It didn’t take long for Chicagoans to send the message to their legislators. Though the tax went into effect only on August 2, the general outrage over the one-cent-per-once surcharge on soda and sugary drinks was sufficient to force the Cook County Board of Commissioners to rescind it. Coming on the heels of the landslide defeat of a soda tax twice as large in Santa Fe, N.M., in a special referendum held in May, the Chicago vote may be a turning point in the effort by left-wing activists to force Americans to give up their guilty pleasures. If even liberal enclaves are saying enough is enough to the food-and-drink police, then it’s possible that the long march to the nanny state may be halted.
As with the 58–42 percent defeat for the Santa Fe tax, the 15–1 vote in Cook County illustrated just how unpopular the measure was. The law was billed as both a health measure to address a national obesity epidemic and a fiscal move to support the county’s hospitals, clinics, and intervention programs. In Santa Fe, as much of a liberal enclave as Chicago, the tax was slated to pay for pre-K education programs. But in both cities, the notion of elites seeking to change the dietary habits of middle- and working-class citizens by picking their pockets to fund pet projects, however well-intentioned they might have been, created a backlash.
But as might have been expected, activists aren’t listening to the people. Instead, they are blaming the malevolent influence of “Big Soda.”
It’s true that the American Beverage Association, as well as Coca-Cola, Pepsi, and other soft-drink manufacturers, have spent heavily to support resistance to soda taxes. That was the conceit of an op-ed in the New York Times by the organizers of one “healthy food” lobby: Soda-tax advocates would win if they were better at getting their message out to a public deceived by a self-interested industry that was buying public opinion.
But the Left’s convenient explanation for their defeats in Chicago and Santa Fe is as flat as day-old Coke. The truth about these soda-tax battles is that plenty of big spending comes from the Left as well. In this case, billionaire Michael Bloomberg, who imposed one of the first soda taxes on New York City during his time as mayor, has been shoveling money into every such effort elsewhere. Bloomberg spent $10 million on ad campaigns in Chicago promoting the soda tax, as well as unknown amounts on lobbyists and mailings. He has promised to support commissioner candidates who back his soda tax in next year’s elections and to oppose those who thwarted him. He’s not alone; other major liberals and health foundations are also weighing in to tilt the playing field in favor of soda taxes.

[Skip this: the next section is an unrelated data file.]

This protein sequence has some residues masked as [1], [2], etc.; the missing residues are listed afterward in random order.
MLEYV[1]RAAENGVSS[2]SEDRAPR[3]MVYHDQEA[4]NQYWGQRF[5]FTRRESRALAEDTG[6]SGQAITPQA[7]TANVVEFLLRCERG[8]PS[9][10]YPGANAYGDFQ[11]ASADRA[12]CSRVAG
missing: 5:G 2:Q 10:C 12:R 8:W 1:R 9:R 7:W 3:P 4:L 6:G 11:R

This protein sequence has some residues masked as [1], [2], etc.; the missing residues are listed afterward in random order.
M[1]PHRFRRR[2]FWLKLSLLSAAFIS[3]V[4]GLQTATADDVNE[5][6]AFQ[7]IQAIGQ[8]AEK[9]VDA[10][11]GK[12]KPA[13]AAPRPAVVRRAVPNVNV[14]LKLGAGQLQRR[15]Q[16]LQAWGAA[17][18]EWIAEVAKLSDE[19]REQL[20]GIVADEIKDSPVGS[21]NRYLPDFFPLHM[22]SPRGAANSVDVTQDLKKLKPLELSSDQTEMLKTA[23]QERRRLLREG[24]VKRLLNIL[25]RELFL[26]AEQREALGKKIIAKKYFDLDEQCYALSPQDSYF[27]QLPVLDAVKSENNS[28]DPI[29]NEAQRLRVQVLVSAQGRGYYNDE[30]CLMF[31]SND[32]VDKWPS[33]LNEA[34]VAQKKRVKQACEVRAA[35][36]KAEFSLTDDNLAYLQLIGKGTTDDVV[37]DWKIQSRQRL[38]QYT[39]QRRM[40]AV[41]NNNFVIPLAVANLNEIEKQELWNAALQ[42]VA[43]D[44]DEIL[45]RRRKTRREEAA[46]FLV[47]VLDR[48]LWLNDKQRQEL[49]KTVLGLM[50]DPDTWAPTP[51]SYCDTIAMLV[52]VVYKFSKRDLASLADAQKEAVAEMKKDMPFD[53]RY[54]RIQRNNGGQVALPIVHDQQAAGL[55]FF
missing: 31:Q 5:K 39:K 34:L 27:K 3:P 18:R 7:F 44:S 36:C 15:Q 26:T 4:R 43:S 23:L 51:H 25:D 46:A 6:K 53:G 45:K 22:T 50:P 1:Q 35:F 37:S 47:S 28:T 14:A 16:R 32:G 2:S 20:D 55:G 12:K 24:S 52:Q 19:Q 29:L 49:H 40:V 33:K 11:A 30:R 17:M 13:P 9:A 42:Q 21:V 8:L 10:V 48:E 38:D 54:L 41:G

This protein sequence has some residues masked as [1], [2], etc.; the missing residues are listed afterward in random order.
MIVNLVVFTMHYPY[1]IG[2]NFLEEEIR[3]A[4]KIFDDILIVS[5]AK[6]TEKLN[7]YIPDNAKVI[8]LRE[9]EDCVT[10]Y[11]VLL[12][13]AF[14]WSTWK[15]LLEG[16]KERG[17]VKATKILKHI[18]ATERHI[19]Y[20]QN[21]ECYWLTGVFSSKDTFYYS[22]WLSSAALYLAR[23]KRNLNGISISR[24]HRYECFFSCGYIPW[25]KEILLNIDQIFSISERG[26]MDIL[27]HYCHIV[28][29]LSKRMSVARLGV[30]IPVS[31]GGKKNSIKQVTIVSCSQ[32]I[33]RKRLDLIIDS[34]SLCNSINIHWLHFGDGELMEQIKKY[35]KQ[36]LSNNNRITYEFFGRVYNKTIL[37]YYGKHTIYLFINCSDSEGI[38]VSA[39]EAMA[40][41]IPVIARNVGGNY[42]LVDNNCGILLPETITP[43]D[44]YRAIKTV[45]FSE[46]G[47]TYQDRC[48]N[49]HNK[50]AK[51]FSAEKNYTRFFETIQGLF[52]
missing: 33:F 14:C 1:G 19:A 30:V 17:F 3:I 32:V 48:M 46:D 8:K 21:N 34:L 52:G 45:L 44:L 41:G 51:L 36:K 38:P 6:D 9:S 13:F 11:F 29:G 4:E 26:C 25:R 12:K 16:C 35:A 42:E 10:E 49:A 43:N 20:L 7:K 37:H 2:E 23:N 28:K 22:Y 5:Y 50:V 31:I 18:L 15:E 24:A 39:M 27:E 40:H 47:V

But as was the case in Santa Fe, the liberal media blitz failed to influence people in a city where the Republican party barely exists. Why did support for the soda tax, which passed so easily less than a year ago, collapse so quickly?
One explanation is a matter of basic economics. The idea behind a soda tax is that it will decrease soda consumption, raise revenue, or both. But people aren’t necessarily the hostages of their local nannies: Many are capable of shopping in neighboring jurisdictions where soda prices are lower. In Chicago, that meant a shopping boom in nearby Indiana. As a result, the revenue that Democratic politicians thought they would raise has proven elusive, and not just because their constituents are actually drinking less soda.
Just as important, inner-city residents who can’t easily shop in the suburbs have been made to understand the regressive nature of the tax. In Santa Fe, poorer Hispanic districts voted even more heavily against the soda tax than did white upper-middle-class areas. Instead of blaming their opponents for having the temerity to speak up against them, the Left needs to understand that even Democrats don’t like getting pushed around by their betters.
Elites who disparage the guilty pleasures of the rest of society think they are doing everyone a service by stopping unhealthy behaviors.
Elites who disparage the guilty pleasures of the rest of society think they are doing everyone a service by stopping unhealthy behaviors. But the spirit of the Boston Tea Party is apparently still alive even in places where the modern anti-tax Tea Party has few supporters. Even reliably liberal voters understand that soda and other sin taxes aren’t so much a public-health measure as an infringement on their freedom to eat and drink what they like. The wave of resentment the Chicago tax created wasn’t so much the function of “Big Soda” ads as it was the natural reaction of voters who are fed up with being told how to live by intellectuals and their well-heeled financiers.
With Bloomberg backing them, the shock troops of the food-and-drink police are undaunted by their setbacks and are seeking to impose similar soda taxes elsewhere. But the rest of the country should hear the lessons from Santa Fe and Chicago loud and clear. Americans won’t let themselves be taxed into giving up their soda without a fight.